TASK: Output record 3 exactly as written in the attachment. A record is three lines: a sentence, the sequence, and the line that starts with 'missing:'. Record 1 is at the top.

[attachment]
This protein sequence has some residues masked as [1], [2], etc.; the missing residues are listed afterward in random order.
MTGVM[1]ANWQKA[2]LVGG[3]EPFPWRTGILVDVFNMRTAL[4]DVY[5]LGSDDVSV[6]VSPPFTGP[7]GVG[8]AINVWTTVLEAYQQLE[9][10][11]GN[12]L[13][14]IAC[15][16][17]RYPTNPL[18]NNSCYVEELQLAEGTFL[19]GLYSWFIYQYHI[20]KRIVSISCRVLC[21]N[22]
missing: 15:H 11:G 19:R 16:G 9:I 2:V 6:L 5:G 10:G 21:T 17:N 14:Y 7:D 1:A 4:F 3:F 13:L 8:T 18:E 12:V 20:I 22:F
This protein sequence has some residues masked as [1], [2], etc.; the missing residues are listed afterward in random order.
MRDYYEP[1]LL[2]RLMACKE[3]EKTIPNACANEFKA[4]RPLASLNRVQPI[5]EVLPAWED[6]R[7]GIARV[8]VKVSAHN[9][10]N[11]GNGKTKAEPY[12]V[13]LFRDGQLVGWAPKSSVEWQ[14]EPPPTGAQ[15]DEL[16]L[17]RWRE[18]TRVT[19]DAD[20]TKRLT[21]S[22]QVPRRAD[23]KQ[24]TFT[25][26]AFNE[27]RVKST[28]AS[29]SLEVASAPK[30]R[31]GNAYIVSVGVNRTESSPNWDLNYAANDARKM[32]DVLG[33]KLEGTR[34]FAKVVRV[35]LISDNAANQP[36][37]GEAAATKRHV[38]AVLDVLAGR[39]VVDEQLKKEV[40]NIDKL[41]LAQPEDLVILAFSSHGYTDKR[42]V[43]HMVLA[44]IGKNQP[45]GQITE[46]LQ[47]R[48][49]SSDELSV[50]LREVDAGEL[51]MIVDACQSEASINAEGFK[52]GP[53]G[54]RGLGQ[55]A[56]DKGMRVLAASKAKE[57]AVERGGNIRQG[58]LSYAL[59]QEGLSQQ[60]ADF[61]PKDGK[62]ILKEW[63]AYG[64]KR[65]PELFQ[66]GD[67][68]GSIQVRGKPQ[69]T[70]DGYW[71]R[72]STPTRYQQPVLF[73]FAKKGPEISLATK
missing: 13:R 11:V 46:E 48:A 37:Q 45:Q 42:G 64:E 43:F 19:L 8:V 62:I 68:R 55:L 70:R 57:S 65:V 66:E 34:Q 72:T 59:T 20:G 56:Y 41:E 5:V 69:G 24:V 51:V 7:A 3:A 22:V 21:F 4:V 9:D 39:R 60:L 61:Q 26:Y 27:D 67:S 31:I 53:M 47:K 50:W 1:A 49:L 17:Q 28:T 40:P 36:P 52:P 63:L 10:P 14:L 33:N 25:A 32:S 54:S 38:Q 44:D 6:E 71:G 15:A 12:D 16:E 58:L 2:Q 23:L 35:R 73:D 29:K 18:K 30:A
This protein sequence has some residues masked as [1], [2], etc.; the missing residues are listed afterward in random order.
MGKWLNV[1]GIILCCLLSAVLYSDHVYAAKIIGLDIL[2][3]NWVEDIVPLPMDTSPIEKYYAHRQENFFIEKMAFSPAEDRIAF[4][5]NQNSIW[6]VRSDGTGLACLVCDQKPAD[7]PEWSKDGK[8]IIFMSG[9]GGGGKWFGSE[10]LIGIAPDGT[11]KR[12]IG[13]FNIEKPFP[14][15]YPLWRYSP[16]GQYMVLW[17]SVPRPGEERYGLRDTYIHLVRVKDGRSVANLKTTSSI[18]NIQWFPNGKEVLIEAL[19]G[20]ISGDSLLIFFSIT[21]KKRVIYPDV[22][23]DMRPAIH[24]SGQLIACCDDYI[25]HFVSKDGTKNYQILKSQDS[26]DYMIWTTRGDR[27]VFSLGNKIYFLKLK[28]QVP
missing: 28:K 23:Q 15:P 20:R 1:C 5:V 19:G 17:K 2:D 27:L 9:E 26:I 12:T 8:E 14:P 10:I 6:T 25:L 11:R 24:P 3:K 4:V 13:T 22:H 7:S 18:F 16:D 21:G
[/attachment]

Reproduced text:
This protein sequence has some residues masked as [1], [2], etc.; the missing residues are listed afterward in random order.
MGKWLNV[1]GIILCCLLSAVLYSDHVYAAKIIGLDIL[2][3]NWVEDIVPLPMDTSPIEKYYAHRQENFFIEKMAFSPAEDRIAF[4][5]NQNSIW[6]VRSDGTGLACLVCDQKPAD[7]PEWSKDGK[8]IIFMSG[9]GGGGKWFGSE[10]LIGIAPDGT[11]KR[12]IG[13]FNIEKPFP[14][15]YPLWRYSP[16]GQYMVLW[17]SVPRPGEERYGLRDTYIHLVRVKDGRSVANLKTTSSI[18]NIQWFPNGKEVLIEAL[19]G[20]ISGDSLLIFFSIT[21]KKRVIYPDV[22][23]DMRPAIH[24]SGQLIACCDDYI[25]HFVSKDGTKNYQILKSQDS[26]DYMIWTTRGDR[27]VFSLGNKIYFLKLK[28]QVP
missing: 28:K 23:Q 15:P 20:R 1:C 5:V 19:G 17:K 2:D 27:L 9:E 26:I 12:T 8:E 14:P 10:I 6:T 25:L 11:R 24:P 3:K 4:V 13:T 22:H 7:S 18:F 16:D 21:G